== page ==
Association and clinical utility of NAT2 in the prediction of isoniazid-induced liver injury in Singaporean patients

TitleAssociation and clinical utility of NAT2 in the prediction of isoniazid-induced liver injury in Singaporean patients
Publication TypeJournal Article
Year of Publication2017
AuthorsChan, SL, Chua, APG, Aminkeng, F, Chee, CBE, Jin, S, Loh, M, Gan, SH, Wang, YT, Brunham, LR
JournalPLoS One
Date Published10/2017


Isoniazid (INH) is part of the first-line-therapy for tuberculosis (TB) but can cause drug-induced liver injury (DILI). Several candidate single nucleotide polymorphisms (SNPs) have been previously identified but the clinical utility of these SNPs in the prediction of INH-DILI remains uncertain. The aim of this study was to assess the association between selected candidate SNPs and the risk of INH-DILI and to assess the clinical validity of associated variants in a Singaporean population.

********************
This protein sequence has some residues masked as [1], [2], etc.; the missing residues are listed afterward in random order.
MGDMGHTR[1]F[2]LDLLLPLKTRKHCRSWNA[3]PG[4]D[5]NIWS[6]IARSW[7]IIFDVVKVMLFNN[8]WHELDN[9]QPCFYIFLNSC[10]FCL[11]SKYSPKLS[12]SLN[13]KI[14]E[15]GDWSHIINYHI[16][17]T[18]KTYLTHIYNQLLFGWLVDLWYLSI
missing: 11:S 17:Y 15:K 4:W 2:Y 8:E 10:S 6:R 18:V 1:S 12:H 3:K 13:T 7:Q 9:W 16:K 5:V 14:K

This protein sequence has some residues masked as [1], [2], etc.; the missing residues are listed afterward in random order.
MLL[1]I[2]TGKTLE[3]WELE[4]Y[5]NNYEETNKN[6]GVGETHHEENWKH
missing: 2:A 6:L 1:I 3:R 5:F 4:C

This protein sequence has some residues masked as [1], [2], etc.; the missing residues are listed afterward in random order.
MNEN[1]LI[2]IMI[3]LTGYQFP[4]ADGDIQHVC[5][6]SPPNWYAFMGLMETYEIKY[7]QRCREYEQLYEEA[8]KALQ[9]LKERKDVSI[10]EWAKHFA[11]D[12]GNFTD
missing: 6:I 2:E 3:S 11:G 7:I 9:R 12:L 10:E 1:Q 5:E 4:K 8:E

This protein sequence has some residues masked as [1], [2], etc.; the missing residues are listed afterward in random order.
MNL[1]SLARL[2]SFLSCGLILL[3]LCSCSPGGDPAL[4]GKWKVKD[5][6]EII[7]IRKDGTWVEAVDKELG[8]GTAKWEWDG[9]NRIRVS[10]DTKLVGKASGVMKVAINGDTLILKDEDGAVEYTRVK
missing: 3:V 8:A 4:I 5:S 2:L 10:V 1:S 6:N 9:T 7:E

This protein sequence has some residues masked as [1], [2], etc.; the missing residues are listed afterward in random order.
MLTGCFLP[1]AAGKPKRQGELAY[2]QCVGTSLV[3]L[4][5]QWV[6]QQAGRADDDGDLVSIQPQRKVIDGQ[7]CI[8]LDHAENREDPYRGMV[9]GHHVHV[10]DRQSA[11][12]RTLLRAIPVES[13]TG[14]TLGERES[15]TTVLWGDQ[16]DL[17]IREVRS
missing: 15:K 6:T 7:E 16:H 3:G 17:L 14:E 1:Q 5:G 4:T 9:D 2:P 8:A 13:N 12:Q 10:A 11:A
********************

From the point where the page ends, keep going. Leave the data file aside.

This was a case-control study where 24 INH-DILI cases and 79 controls were recruited from the TB control unit in a tertiary hospital. Logistic regression was used to test for the association between candidate SNPs and INH-DILI. NAT2 acetylator status was inferred from genotypes and tested for association with INH-DILI. Finally, clinical validity measures were estimated for significant variants.


Two SNPs in NAT2 (rs1041983 and rs1495741) and NAT2 slow acetylators (SA) were significantly associated with INH-DILI (OR (95% CI) = 13.86 (4.30-44.70), 0.10 (0.03-0.33) and 9.98 (3.32-33.80), respectively). Based on an INH-DILI prevalence of 10%, the sensitivity, specificity, positive and negative predictive values of NAT2 SA were 75%, 78%, 28% and 97%, respectively. The population attributable fraction (PAF) and number needed to test (NNT) for NAT2 SA were estimated to be 0.67 and 4.08, respectively. A model with clinical and NAT2 acetylator status provided significantly better prediction for INH-DILI than a clinical model alone (area under receiver operating characteristic curve = 0.863 vs. 0.766, respectively, p = 0.027).


We show the association between NAT2 SA and INH-DILI in a Singaporean population and demonstrated its clinical utility in the prediction of INH-DILI.